“We are therefore calling on our trade union sisters and brothers to join with us in condemning the targeted harassment of our members. We will be referring the matter to the Glasgow Trade Union Council, and will be seeking direct support from fellow unions within housing and the GHA to curtail these practices.”

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The Wyndford Resident’s Union plan to collect evidence of Wheatley Home’s alleged misdoings and ‘obnoxious behaviour’ towards tenant’s in the Wyndford tower blocks - in preparation for an ‘accountability summit’ the union plans to hold for Glasgow City Council leaders to address the allegations of harassment.

Just two weeks ago on February 10, a letter from Wheatley Homes tenant chair, Bernadette Hewitt, was published in full to ‘set the record straight’ on the Glasgow Times letters page. It read:“With respect, your [Glasgow Times] coverage to date has been heavily weighted to reflect the views of a small group of activists and a never-ending flow of myths and half-truths.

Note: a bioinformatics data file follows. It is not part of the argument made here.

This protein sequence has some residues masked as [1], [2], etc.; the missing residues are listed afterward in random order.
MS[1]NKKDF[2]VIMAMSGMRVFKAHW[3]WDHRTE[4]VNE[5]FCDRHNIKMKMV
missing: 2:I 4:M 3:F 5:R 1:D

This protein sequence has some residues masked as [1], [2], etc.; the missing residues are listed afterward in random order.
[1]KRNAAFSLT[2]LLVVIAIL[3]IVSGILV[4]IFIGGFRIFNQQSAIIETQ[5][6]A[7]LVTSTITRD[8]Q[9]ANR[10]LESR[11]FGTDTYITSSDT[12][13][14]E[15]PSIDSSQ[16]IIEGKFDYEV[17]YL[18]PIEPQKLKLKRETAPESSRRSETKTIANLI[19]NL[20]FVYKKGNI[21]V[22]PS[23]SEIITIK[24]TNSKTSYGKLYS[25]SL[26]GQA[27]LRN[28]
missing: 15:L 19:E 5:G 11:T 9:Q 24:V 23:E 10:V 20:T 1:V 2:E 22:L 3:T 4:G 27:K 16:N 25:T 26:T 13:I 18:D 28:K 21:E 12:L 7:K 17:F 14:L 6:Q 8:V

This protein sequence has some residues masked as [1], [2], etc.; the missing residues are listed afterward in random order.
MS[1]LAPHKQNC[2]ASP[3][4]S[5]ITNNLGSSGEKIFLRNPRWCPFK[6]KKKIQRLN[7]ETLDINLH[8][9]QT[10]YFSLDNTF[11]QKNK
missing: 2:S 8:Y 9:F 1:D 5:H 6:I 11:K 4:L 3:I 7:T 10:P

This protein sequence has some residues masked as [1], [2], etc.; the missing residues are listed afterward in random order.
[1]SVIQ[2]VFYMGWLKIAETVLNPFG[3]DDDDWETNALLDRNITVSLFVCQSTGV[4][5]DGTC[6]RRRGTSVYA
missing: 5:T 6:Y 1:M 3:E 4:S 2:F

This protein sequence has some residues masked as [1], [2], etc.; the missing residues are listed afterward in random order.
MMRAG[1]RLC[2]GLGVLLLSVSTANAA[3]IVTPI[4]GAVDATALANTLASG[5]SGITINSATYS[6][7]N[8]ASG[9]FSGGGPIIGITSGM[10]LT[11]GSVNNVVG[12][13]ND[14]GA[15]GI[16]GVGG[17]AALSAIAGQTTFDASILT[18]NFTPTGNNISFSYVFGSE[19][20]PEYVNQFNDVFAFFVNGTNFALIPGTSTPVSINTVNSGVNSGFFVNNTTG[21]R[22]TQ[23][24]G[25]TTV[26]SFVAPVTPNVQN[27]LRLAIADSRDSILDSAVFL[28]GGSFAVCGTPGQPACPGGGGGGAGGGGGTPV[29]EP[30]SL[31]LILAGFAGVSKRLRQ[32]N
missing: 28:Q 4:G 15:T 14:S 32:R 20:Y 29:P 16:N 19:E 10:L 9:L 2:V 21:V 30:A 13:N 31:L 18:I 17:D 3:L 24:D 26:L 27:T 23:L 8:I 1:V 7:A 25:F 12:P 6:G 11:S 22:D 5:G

“One thing’s certain: these people don’t represent the 94% of tenants who’ve successfully and happily moved out of the tower blocks into much more suitable, attractive and quality homes and communities of their choice.”

Height: 74 metres (243 ft) Year constructed: 1964Height: 74 metres (243 ft) Year constructed: 1964
Height: 74 metres (243 ft) Year constructed: 1964

Ms Hewitt said the tower blocks are “unpopular and unsustainable” and they cannot be retrofitted, as the campaigners argue. A structural engineers report for Wheatley Homes said that ‘restructuring these blocks is not feasible’ and ‘cutting through the thick concrete walls would compromise the structural integrity and stability of the building’.

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She went to say the protesters are ‘ignoring the facts for their own interests’. The chair concluded:”These dated, no longer acceptable units will be replaced by 300 affordable homes, 255 of which will be for social rent. The houses and flats will be attractive, fuel-efficient and of the highest quality, offering the same number, if not more bedrooms.”

You can read more from the Tenant Chair of Wheatley Home’s statement in the Glasgow Times.

You can also read the full media release from the Wyndford Residents Union on their Facebook page.

More on the situation to come in the following weeks - Wyndford Resident’s Association will march in an event organised by the Scottish Tenants Organisation on Saturday February 25. Stay tuned to GlasgowWorld for more